HOURS OF COLD

Mackerel awoke with a start as a rustling near her ears reawakened her senses, luring her from the clutches of sleep. A soft, blue, wintry light bathed her silver coat, which stood out prominently against the backdrop of dusty straw she was curled up in.

"Mmm?" she murmured, cracking open one amber eye. Asa peered down at her, one small, black paw poised above her eyes, as if he were preparing to strike. At his shoulder, Javis—Jabber, as his siblings called him—grinned crookedly, a sight that still brought pangs to the silver tabby's heart.

Just like Shaw. Fate had been kind to give him Maelstrom's icy blue eyes, which distinguished him from her dead brother, at the very least—his personality had done enough on its own.

"C'mon, Ma," Javis pestered as Asa pawed at her cheek with the tips of his barbed claws. "You said two nights ago that you'd tell us a story tonight, and the sun's about to turn in for the night. We ate while we were waiting for you to wake up, but you didn't, so…" He shifted guiltily from side to side on his haunches, glancing at Asa as if he expected his handsome brother to lend him a paw.

"Not exactly," Asa amended hastily after a moment, catching on, "We caught you something, too. Annabelle's got it."

Mackerel blinked, hardly aware of their babbling, as she leaned forward in a luxurious stretch that pulled at the wiry muscles of her shoulders. As feeling rushed back into her upper body, tugging her from the absorption of sleep's comfortable haze, a tinier shape—Annabelle—detached herself from her golden brother Javis's form, a plump mouse nearly the size of herself dangling from in her jaws.

"Annabelle," Mackerel purred, ignoring the anxious looks her two sons exchanged, "Asa, Javis. You three are so sweet, bringing me dinner… But where's Elias? Didn't he want to listen to story hour, too?"

Javis lowered his eyes, and Asa cleared his throat. Mackerel's expression turned positively hawk-like. "You didn't bully him again today, did you?"

"No, we—" Asa objected.

"They told him he was going to end up like Unca' Sleet, Ma," Annabelle piped up, casting her two brothers a nasty look. "You know: blind, moody, always acting snappy and sullen. It's not his fault he looks like your brother, Ma. Toms," she finished scathingly, shaking her petite head.

Mackerel's eyes were mere slits as she raked her gaze across Asa and Javis.

"This is your last warning, you two," she said quietly, the words so soft and disappointed, so much so contrasting her expression, that it startled the two lanky toms. "Haven't I told you time and time again what Sleet has done for all of us? For Aunt Jaci, Uncle Jenner, Uncle Shackle, Aunt Twister, Miss Ali, and your cousins—for me, personally."

When no reply met her, Mackerel continued, "Maybe not, or perhaps you weren't listening. Either way, this is the last time I'll repeat myself. You three, sit down—whether or not this story is age appropriate, I'm going to tell you it: the history of your Uncle Sleet. Maybe once I'm done, you'll think twice before you speak of him in that way again."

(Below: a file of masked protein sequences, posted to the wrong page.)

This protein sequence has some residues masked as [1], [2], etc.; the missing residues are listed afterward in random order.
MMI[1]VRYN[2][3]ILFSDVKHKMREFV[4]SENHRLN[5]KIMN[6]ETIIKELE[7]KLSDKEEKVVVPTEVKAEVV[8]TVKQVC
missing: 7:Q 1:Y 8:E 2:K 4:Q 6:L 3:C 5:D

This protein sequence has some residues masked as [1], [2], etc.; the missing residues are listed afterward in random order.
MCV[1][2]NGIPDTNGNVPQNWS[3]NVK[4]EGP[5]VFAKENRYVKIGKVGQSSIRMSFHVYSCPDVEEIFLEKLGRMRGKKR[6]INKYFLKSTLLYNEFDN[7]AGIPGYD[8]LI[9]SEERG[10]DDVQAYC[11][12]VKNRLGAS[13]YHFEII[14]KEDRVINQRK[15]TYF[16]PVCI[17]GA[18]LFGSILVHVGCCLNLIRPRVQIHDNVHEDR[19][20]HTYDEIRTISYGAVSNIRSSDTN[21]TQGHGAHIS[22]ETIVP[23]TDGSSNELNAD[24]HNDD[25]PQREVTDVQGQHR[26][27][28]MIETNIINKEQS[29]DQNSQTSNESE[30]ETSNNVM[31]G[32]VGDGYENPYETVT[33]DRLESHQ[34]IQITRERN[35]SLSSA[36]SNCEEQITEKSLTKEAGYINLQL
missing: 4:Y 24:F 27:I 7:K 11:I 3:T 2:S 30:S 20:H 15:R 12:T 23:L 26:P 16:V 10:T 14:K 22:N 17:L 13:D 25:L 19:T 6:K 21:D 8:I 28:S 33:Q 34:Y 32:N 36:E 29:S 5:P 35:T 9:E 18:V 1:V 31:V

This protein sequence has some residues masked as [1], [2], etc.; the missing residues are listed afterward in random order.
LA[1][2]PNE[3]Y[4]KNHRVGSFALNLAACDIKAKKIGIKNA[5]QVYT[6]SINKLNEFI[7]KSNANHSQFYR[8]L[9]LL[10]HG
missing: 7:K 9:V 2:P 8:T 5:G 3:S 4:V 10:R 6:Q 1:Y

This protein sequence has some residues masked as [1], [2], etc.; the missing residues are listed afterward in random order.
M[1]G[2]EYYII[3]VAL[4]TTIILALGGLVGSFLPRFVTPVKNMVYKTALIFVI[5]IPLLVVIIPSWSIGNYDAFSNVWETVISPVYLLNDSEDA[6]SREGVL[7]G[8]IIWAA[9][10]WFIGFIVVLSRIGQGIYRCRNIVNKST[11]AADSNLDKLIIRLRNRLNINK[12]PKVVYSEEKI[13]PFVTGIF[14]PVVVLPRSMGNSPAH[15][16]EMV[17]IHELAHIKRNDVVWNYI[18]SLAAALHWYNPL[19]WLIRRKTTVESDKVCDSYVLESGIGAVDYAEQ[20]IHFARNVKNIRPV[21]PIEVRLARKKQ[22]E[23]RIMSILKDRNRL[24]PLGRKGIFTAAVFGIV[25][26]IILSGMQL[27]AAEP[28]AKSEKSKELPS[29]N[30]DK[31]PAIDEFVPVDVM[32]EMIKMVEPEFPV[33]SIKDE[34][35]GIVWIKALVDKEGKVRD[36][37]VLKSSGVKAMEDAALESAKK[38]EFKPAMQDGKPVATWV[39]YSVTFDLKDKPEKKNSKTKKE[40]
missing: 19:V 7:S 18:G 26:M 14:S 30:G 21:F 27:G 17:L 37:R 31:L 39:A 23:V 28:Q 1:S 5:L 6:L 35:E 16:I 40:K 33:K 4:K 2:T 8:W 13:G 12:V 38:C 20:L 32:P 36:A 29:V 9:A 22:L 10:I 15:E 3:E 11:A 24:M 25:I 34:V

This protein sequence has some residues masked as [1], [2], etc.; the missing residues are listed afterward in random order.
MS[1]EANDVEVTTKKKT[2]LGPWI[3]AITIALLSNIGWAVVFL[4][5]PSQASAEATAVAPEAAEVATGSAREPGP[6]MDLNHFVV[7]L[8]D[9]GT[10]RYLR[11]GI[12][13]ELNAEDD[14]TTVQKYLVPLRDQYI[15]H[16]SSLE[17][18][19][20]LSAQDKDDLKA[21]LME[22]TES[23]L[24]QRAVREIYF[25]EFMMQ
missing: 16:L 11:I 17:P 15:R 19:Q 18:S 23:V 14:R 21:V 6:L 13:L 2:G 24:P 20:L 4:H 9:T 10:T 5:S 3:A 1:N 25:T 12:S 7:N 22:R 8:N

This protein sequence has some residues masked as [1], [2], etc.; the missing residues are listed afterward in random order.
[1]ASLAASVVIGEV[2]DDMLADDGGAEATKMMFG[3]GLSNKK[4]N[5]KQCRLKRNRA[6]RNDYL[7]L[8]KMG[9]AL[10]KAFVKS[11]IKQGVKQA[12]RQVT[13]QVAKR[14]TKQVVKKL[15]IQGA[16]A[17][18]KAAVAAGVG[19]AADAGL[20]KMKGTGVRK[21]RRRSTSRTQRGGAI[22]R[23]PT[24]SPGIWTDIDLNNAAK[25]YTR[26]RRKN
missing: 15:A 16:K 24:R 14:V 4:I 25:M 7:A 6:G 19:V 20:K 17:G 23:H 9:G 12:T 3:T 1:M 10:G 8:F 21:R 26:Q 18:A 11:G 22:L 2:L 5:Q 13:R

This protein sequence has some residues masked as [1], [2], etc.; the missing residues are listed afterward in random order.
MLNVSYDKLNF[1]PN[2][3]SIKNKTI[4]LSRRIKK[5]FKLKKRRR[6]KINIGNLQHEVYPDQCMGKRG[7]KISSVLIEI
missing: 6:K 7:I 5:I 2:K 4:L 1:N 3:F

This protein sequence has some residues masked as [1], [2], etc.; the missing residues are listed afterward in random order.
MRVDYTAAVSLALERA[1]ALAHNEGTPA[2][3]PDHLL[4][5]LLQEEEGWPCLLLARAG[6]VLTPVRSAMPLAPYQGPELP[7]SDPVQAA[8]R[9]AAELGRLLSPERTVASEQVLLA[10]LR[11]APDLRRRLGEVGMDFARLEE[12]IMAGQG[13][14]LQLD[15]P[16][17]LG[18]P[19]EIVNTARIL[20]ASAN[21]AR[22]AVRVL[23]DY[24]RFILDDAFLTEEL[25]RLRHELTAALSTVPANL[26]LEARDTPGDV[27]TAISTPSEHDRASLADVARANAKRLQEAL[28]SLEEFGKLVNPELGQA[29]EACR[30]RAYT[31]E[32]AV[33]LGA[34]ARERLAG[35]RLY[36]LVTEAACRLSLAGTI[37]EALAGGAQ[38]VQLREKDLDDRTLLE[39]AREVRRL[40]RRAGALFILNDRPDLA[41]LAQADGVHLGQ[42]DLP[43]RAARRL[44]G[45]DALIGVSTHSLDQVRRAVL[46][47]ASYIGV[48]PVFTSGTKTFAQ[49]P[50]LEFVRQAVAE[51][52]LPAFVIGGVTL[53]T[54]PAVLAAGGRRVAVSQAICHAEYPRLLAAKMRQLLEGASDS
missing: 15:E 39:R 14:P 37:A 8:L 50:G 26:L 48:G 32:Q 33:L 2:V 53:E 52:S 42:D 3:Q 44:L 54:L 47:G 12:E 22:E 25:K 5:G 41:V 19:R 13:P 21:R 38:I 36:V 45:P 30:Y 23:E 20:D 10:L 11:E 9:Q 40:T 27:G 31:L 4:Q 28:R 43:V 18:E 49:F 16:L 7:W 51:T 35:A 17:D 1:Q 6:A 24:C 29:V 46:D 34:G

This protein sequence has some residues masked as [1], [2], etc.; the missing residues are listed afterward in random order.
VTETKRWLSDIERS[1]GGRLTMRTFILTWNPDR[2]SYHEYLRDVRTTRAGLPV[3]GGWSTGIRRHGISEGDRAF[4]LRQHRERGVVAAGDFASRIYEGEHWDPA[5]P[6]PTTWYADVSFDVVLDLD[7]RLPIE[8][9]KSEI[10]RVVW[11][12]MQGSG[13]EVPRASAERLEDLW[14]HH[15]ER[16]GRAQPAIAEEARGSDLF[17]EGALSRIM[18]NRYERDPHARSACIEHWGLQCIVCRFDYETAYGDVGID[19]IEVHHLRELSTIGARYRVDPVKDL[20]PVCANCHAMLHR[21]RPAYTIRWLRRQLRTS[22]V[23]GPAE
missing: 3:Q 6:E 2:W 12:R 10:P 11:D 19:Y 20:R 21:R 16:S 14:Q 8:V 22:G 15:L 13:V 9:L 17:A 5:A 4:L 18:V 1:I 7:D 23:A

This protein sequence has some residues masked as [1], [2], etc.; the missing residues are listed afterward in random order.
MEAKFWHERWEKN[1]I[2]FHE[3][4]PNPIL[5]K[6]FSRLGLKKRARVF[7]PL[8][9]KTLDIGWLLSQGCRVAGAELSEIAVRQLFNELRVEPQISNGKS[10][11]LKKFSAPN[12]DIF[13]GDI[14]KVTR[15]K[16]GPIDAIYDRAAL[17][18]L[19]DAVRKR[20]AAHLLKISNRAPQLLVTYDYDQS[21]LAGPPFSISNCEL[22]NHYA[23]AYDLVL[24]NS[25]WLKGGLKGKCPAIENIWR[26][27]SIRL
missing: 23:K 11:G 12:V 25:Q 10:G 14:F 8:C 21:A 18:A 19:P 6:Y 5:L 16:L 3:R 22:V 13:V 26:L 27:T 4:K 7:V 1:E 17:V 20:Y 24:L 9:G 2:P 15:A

"Ma," Javis mewed tentatively as his mother straightened up, her skinny, striped tail snaking around her paws neatly. "Should I—should I go and get Elias?"

She smiled at him mirthlessly. "Yes. Go get your brother. Maybe, once I've finished this story, you'll eat your words and apologize to him." Her golden son rose to his paws and spun around, loping off towards the shadier corners of the barn. Mackerel watched him disappear into the aphotic shadows and swallowed, closing her eyes.

Elias. My little shadow-walker. Just the thought of her son living his life as she had, huddling against the cobweb strewn floorboards with bated breath, straining his ears to hear a snatch of conversation that his peers and superiors denied him, was enough to incapacitate her. Am I turning into Eirem? Have I chosen my favorite sons? The possibility was overbearing.

It seemed like only moments later that Javis reappeared, Elias hesitantly in tow, his beautiful, pale blue eyes flicking warily from side to side as if he expected rebuke for leaving the long shadows.

Mackerel forced a purr to bubble up in her throat as she shoved back her worries. "Elias," she greeted, "Where've you been?" His eyes were dark as he looked at her, his pale, gray-flecked body thinner than the rest of her kits; it took him a moment to find his voice.

"I was—I was watching the horses earlier," he mumbled after a moment, flattening his ears and throwing Asa a quick look. His black-furred brother's expression remained stony and stoic, his eyes fixed to his paws. "The farm folk came in and fed them. Then I came up here and—and I, uh, took a nap."

She knew he was lying, but chose not to probe for more answers yet. Not with Annabelle's prying, blue eyes darting back and forth between them like two courting jays between branches. Mackerel knew how much Elias appreciated confidentiality and privacy, and if there was one thing she could respect, it was that; she nodded, beckoning the four of them closer with a flick of her tail.

"Elias, did Javis tell you why I called you here?" Mackerel asked her eldest son.

"No," Elias replied uncomfortably. "He just said for me to come, 'cause it's story time. Is it really?"

"Of course it is, Eli," Asa muttered acidly as he looked up at his brother. "Did you think Jabber would lie to you?"

Annabelle sighed in exasperation, raising her paw as if she planned to cuff him over the ears. "Shut up, Asa. What's your problem with Eli anyway?"

"That's enough, you two," Mackerel hissed sharply, drawing herself up to her fullest height. "Are you going to bicker all night, or will you allow your siblings to hear the story?"

"Sorry," Asa growled after a moment's pause.

"I'm sorry, too," Annabelle muttered, though her tone contradicted her.

"Thank you," Mackerel snapped, forcing her ruffled fur to lie flat. "Now is there anything else you four would like to get off your chests'?"